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Name: Command

Type: Behavioural

Use when you want to:

Encapsulate actions in objects. The key idea behind this pattern is to provide the means to decouple client from receiver.

From Wikipedia:

In object-oriented programming, the command pattern is a behavioral design pattern in which an object is used to encapsulate all information needed to perform an action or trigger an event at a later time. This information includes the method name, the object that owns the method and values for the method parameters.

Real World Example:

client -> invoker -> command -> reciever

You (the client) are switching (the command) on a light (the reciever) via a remote control (the invoker).

Typescript Code Example:

The receiver has the implementation of every action that could be performed:

// Receiver
class Bulb { 
    public turnOn() { 
        console.log('bulb on!')
    }

    public turnOff() { 
        console.log('bulb off!')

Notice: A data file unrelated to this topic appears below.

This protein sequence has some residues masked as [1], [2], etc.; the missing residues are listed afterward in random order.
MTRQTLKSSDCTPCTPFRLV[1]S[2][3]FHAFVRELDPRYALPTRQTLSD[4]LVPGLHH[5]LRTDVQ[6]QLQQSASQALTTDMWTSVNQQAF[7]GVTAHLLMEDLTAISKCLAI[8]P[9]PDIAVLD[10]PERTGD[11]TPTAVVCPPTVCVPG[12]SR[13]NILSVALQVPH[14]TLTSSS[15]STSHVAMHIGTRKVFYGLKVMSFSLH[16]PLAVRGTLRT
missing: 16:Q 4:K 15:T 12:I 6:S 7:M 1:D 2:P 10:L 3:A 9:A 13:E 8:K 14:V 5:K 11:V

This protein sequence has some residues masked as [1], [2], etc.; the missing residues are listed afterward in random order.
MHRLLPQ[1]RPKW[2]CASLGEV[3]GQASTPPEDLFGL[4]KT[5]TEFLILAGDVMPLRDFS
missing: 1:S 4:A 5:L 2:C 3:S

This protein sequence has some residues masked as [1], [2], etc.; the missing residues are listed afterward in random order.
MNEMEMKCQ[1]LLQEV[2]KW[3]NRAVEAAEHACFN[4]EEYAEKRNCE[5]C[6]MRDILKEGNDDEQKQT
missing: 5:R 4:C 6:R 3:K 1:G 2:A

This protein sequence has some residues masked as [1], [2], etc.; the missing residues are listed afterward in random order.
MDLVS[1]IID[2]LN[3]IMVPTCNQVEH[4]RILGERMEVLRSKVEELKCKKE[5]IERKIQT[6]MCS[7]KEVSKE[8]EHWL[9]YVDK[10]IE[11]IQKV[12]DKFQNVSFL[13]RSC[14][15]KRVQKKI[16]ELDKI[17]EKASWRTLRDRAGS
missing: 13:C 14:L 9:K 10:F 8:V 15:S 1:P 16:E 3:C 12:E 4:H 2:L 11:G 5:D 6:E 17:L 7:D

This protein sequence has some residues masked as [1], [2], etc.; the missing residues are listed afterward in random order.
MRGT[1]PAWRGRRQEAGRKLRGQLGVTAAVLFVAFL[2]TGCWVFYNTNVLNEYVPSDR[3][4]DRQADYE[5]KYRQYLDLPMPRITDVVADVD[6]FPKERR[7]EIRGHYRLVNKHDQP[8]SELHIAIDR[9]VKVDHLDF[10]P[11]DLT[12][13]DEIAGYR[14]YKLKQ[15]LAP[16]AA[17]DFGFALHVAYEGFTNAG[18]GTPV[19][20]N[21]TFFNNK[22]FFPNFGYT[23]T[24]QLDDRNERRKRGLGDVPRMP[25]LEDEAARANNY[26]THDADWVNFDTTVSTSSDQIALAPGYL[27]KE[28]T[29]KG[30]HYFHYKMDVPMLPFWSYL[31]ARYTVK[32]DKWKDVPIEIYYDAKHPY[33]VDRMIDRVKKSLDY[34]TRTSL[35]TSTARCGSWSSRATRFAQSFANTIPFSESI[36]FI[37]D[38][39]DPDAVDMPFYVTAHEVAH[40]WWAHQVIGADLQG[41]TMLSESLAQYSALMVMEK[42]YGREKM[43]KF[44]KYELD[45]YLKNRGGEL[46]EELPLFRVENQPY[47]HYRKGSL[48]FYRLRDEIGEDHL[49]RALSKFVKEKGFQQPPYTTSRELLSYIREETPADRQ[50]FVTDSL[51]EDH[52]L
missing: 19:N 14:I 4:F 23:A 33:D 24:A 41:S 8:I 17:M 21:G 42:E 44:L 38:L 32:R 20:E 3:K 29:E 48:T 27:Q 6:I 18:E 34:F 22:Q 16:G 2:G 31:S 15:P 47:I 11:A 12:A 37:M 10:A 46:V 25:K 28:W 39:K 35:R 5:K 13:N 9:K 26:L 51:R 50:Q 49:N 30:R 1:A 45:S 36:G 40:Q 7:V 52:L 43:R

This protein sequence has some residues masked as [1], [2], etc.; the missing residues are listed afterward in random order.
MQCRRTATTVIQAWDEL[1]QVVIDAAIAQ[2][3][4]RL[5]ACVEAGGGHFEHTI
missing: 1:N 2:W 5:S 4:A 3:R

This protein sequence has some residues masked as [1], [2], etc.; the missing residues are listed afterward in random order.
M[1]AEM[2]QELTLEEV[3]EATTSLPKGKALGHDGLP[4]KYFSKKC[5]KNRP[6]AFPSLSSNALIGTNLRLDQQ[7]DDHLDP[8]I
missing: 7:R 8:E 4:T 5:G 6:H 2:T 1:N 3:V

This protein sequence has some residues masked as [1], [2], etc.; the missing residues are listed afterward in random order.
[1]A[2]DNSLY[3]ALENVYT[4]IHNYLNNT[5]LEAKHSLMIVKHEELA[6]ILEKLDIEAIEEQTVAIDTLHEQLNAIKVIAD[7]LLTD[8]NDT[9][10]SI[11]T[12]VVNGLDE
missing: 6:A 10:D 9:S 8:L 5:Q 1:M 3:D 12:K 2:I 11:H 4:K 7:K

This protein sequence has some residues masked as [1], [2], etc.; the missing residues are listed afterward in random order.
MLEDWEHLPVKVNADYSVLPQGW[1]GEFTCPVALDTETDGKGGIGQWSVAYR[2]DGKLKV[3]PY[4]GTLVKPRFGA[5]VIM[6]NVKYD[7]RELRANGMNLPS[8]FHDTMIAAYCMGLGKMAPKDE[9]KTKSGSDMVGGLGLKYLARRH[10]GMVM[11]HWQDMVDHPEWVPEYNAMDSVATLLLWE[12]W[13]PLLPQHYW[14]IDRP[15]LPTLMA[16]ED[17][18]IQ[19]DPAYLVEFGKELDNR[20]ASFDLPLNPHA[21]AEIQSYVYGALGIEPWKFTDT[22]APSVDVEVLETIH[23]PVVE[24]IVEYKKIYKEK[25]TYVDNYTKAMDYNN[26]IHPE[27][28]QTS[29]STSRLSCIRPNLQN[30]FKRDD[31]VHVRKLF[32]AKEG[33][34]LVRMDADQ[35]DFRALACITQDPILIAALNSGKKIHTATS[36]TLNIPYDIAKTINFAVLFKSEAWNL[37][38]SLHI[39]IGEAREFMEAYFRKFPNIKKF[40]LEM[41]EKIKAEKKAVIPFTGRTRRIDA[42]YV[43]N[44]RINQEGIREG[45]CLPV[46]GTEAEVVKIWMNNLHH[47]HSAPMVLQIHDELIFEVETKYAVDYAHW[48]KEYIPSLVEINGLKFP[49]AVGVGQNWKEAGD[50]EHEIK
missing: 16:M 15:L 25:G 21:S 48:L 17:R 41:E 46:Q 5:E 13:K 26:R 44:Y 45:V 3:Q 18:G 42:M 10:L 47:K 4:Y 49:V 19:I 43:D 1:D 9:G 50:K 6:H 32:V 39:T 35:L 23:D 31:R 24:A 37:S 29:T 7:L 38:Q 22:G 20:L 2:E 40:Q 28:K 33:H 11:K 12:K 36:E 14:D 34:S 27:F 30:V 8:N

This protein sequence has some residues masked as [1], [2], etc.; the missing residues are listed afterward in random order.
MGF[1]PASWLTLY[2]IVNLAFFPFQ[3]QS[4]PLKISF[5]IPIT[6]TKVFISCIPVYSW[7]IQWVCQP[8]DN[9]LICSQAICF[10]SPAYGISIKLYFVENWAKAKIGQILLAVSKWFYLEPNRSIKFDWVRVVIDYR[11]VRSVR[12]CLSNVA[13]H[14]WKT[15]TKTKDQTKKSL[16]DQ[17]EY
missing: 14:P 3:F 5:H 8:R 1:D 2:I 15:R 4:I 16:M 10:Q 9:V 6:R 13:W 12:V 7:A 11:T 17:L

}
}

There is also an iterface for each command and an implementation of that command:

interface ICommand { 
    execute(): void;
    undo(): void;
    redo(): void;
}

// Command
class TurnOn implements ICommand { 
    constructor(protected bulb: Bulb) { }
    public execute() {
        this.bulb.turnOn();
     }
    public undo() {
        this.bulb.turnOff();
     }
    public redo() { 
        this.execute();
    }
}

class TurnOff implements ICommand { 
        constructor(protected bulb: Bulb) { }
    public execute() {
        this.bulb.turnOff();
     }
    public undo() {
        this.bulb.turnOn();
     }
    public redo() { 
        this.execute();
    }
}

Then an invoker with whom the client will interact with to process the command:

class RemoteControl { 
    submit(command: ICommand) { 
        command.execute();
    }
}

And now we can tie it all together:

// receiver
var bulb = new Bulb();

// commands
var turnOn = new TurnOn(bulb);
var turnOff = new TurnOff(bulb);

// invoker
var remote = new RemoteControl();

// client
remote.submit(turnOn);
remote.submit(turnOff);